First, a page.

Music Soothes The Savage Beast

Music has charms to sooth a savage beast.  Good music has the quality to calm, settle the savage beast, which is a hidden potential in all of us. The idea is not to let the beast out, to tame it. 

Christian rock has been the subject of discussion over the years on Facebook posts. It’s also been written about on Faithwriters.com.  Back in 1958, Dr. Martin Luther King Jr answered a correspondent on Ebony magazine who asked if his playing rock and roll was consistent with gospel music and this 17-year old’s faith.  Dr. King responded that the two were incompatible. He continued “The profound sacred and spiritual meaning of the great music of the church must never be mixed with the transitory quality of rock and roll music.” Dr. King said that gospel music lifts people up to God, whereas rock and roll degrades humanity. 

Today, based on the music I hear from sources such as K-Love, the Christian music station, much of Christian rock is tame, uplifting. Some Christian rock I’ve heard live was much too loud, wild. I left a church in the early 80s for that reason. You don’t go to church to party, but to worship and honor God. 

In any art form, form and content should match. In the case of music, the instrumentals and vocal quality should be an integral part of the message. They should not just be an add-on which stands on it’s on. Form and content should be in harmony.  My late Dad used to play classical music while he watched a football game on TV. That was quite incongruent! It didn’t interfere with him watching the game; it was just funny. But having wild, blaring, screaming guitars in worship service is no joke.  Some worshipers, I believe, can really get down and still get a Godly message, but I still think it diminishes, distracts from the message. I don’t go to church to be entertained. Recently, someone told me she plans to visit another church, because “I like the music.”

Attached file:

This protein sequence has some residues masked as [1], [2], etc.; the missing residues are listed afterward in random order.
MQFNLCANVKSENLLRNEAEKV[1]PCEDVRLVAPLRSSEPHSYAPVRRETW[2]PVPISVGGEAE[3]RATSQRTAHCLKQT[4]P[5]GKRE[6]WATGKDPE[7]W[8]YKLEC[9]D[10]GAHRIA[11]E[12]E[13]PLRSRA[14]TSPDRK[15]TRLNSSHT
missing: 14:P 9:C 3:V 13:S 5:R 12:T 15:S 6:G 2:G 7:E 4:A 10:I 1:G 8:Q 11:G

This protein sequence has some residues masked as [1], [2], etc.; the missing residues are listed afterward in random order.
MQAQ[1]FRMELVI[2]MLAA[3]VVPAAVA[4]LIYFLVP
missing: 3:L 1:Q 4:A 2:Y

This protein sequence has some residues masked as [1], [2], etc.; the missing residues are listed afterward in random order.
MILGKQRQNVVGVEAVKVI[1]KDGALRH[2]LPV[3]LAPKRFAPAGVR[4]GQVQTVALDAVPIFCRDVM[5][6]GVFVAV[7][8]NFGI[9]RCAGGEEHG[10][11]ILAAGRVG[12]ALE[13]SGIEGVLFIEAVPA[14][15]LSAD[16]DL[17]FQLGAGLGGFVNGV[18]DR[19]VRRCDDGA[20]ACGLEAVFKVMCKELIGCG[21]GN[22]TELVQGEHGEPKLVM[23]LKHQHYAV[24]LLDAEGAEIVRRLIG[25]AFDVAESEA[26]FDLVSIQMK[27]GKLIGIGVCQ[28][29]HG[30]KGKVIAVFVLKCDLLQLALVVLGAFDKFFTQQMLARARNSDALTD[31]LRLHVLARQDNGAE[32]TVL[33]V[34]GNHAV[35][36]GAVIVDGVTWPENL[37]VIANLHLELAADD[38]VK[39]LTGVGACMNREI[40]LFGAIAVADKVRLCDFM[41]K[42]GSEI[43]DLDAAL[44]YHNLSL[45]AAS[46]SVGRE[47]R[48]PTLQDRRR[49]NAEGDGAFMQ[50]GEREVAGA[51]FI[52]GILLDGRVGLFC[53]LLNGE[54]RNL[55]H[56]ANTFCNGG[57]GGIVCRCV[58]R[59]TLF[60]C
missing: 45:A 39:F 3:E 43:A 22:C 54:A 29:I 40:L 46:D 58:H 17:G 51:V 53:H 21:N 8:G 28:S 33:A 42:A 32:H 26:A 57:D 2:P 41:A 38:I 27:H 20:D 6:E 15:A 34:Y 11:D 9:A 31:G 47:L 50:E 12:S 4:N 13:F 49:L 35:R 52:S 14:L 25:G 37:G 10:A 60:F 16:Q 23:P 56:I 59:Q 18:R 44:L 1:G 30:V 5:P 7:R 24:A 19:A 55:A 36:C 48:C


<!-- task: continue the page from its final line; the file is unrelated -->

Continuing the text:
The idea is not to call attention to the music, the performers, or the preacher. Back in 1957, Dr. King urged his fellow preachers not to engage in showy displays. “We can’t spend all of our time trying to learn how to whoop and holler,” he said.  

The focus should be on God. 

Discipline is the key. Christians are disciples of Christ; they follow Him.  

Since the 1st century, the church was challenged to stay on track, to preach and act in sync with God’s Word.  As his disciples, Christians need to be challenged to walk in God’s ways. Salvation is immediate but sanctification, which some call “progressive sanctification”, is a lifelong process. Although the charges of sin against those who profess Christ as Lord and Savior are dropped, we still need to be held accountable.  

When someone continues to engage in sin, a true church disciplines the offender, starting with gentle admonishment. Then a one-on-one meeting to try to get the offender back on track. Then meet with several witnesses. If all this fails, then the matter is brought before the church. Excommunication is a last resort when someone fails to turn from besetting sin. The Westminster Confession of Faith sees the three steps of church discipline as being “admonition”, “suspension from the sacrament of the Lord’s Supper for a season” and then finally excommunication. 

Church discipline is important. One member continuing in sin, unrepentant, contaminates the rest of the church. In today’s world where we lack absolutes, the church needs to maintain them – God’s standards. God doesn’t grade on a curve! 

An outline of church discipline: 

Ultimate authority resides in Christ, who authorizes the Church to use it as needed. (Matthew 18:17)  

Corrective discipline is for:  

  • Troublemakers and those who sow discord. (Romans 16:17) 
  • The unruly and disorderly. (1st Thessalonians 5:14) 
  • Those who disobey the great doctrines of the faith. (2nd Thessalonians 3:13-14) 
  • Those who deny the great doctrines of the faith. (1st Timothy 6:3-4) 

Procedures in discipline  

  • Arrange a private meeting with the offender. (Matthew 18:15) 
  • If a private meeting fails, meet with them and several witnesses. (Matthew 18:16) 
  • Admonish and warn them. (Titus 3:10) 
  • As a final resort, bring the matter up to the whole church. (Matthew 18:17) 
  • Remove their membership, and avoid them. (Romans 16:17) 
  • Be ready to forgive them when repentance occurs. (2nd Corinthians 2:7) 

Purpose of Discipline  

  • To maintain the standards of the church to a watching world. (Matthew 5:13-16) 
  • To keep sin from spreading throughout the church. (Joshua 7:3); (1st Corinthians 5:6-7) 
  • Help the guilty person find their way to God. (2nd Corinthians 2:6-8) 
  • To escape God’s judgment upon habitually sinning saints. (1st Corinthians 11:30) 

https://en.wikipedia.org/wiki/Church_discipline 

Music is one part of worship. The music, the preaching, showing Christ’s love to others and being a good example of a disciple of Jesus all work together. Christians should not conform to worldly ways, but be salt and light in the world. 

Do not let sin control the way you live; do not give in to sinful desires”.  -Romans 6:23